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Backbone doesn't come with any clear pattern about how to build an application. I'm experiencing some difficulties right now. In the following picture, I am visually and in a simplified manner, describing what I want to get.

I have a list of tasks. I want to have the due date listed after the tasks that happen to have the same due date. The dates also ordered chronologically.

One approach I decided to take is to have:

  • A collection of dates and a view for each date
  • A collection of tasks and a sub view (parent view is the date view) for each task

In your view, is this a good approach of the problem?

Potential problems when keeping up to date:

  • If I change the date, I want the date container to reposition itself so that they are chronologically (re-fetch all the date collections?)
  • If I change the due date of a task, I want the task to move to the right date container (remove its view and re-fetch all the task collections?)
  • If another user changes a task I want it to be reflected (is fetch the appropriate thing to do?)

enter image description here

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1 Answer 1

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is this a good approach of the problem?

Yes!: CollectionView -> (n)ModelViews (as deep as needed)

If I change the date, I want the date container to reposition itself so that they are chronologically (re-fetch all the date collections?)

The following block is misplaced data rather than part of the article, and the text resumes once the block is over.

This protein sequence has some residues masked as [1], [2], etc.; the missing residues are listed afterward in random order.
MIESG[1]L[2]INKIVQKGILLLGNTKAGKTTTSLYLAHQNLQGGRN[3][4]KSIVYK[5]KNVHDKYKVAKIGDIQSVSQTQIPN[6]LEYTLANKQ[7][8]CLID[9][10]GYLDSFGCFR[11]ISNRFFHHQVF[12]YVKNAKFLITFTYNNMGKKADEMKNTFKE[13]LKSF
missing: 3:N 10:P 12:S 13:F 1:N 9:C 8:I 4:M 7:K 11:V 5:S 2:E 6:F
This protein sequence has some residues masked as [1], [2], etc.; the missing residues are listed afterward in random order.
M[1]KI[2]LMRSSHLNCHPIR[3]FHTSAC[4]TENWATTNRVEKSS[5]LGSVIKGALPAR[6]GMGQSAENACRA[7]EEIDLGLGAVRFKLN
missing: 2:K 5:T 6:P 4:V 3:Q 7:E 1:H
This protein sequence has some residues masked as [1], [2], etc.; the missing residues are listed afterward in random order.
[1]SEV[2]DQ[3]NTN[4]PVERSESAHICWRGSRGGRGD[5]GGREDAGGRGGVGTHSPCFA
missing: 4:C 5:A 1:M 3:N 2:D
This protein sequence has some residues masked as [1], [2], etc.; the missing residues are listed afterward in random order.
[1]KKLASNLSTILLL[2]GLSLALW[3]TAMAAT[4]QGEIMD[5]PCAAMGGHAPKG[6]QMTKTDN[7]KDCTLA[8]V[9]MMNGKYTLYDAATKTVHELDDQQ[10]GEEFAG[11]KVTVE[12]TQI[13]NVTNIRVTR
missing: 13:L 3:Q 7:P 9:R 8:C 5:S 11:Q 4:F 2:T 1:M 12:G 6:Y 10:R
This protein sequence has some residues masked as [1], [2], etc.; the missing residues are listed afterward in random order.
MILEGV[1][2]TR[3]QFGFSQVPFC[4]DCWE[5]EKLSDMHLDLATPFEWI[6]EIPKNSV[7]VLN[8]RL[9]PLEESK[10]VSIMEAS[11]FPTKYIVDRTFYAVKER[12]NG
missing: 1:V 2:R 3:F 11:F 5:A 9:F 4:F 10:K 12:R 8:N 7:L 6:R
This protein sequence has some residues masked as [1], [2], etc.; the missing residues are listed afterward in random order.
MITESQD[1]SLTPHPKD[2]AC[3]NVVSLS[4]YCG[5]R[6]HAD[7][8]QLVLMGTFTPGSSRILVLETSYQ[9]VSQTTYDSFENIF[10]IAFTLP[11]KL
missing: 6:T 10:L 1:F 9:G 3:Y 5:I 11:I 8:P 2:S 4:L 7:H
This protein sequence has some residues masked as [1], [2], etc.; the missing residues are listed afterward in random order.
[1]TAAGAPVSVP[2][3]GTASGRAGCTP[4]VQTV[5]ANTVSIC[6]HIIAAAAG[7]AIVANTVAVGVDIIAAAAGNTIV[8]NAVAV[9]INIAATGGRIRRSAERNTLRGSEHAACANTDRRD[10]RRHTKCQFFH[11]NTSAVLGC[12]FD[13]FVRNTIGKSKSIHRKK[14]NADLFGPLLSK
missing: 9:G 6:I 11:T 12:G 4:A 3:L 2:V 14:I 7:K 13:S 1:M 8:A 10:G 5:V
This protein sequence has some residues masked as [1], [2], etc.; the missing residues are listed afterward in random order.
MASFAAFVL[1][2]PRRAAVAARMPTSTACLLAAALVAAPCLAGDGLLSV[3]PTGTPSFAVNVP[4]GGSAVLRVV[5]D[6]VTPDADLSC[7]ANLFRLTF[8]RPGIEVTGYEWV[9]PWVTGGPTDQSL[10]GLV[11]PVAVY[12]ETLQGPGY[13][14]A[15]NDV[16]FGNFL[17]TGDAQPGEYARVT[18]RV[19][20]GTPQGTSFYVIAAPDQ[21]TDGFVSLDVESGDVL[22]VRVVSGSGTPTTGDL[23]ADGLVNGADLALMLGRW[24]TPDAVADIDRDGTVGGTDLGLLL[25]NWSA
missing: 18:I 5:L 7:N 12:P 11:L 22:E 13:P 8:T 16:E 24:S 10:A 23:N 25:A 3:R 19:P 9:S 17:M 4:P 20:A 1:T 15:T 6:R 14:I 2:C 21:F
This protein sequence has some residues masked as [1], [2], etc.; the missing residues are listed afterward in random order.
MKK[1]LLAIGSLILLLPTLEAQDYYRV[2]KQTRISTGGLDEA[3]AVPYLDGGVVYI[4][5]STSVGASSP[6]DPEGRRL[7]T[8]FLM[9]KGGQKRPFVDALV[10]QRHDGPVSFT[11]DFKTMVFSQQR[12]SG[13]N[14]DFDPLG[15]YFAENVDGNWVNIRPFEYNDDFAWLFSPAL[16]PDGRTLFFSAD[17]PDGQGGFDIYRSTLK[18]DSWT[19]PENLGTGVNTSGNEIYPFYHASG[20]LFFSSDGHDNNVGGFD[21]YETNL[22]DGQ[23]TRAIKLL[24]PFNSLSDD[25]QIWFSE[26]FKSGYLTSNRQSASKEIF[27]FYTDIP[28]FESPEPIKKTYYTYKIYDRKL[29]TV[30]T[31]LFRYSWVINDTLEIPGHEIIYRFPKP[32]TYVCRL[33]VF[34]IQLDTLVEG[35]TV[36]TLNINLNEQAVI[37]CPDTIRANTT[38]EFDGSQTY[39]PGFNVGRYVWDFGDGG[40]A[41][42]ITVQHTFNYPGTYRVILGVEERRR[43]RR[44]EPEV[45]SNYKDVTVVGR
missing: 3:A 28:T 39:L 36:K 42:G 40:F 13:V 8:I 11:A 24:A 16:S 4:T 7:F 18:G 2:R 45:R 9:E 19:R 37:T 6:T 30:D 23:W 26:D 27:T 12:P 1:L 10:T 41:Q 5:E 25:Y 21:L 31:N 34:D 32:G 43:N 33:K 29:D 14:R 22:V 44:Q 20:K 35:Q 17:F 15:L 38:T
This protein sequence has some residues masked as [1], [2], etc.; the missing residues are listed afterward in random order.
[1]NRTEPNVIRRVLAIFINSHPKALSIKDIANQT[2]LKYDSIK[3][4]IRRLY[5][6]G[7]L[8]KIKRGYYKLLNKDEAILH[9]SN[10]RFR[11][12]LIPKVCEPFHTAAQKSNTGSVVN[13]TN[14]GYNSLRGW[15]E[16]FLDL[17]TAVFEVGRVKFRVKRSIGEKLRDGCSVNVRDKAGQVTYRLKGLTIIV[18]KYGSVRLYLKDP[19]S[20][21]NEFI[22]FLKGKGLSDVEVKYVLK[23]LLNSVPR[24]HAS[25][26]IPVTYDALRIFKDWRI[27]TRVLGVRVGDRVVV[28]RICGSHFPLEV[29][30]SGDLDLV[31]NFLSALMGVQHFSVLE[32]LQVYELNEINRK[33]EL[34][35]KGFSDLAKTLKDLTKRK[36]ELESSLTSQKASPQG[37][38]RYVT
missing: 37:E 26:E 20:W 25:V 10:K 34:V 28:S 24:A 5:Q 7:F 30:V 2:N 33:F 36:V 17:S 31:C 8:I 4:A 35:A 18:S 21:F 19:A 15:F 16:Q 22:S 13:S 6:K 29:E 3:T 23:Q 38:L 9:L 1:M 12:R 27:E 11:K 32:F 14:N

You always have to send the changes to the server, but you don't need to re-fetch anything, you already have the data in you hand, you can just re-render. The optimization of this re-render depends in a lot of details.

If I change the due date of a task, I want the task to move to the right date container (remove its view and re-fetch all the task collections?)

Again you don't need to ask for data. Just remove the changed Task from the actual DateContainer collection and add it to the collection of the new DateContainer. Make the DateContainers to respond to this add/remove event.

If another user changes a task I want it to be reflected (is fetch the appropriate thing to do?)

Well, this is a very opened question. As you say you can re-fetch the whole data every X seconds. Or you can implement an optimized updated_elements request in your API and ask for it each X seconds. Or you can go by the WebSockets way.

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May you elaborate a bit? How do you envision the updated_elements request? What should it return? –  Andrew Aug 29 '12 at 13:12
1  
This should be a complex pattern of your architecture. You should define a way to have a record of all the changes in your database and be able to encapsulate them in a json format. The request can be something like: updated_elements?since=123 where 123 is the last change your front-side application has knowledge of. Then in your front-side you have to implement a system to digest these changes. –  fguillen Aug 29 '12 at 13:25
    
ok thanks. It makes sense! –  Andrew Aug 29 '12 at 13:28

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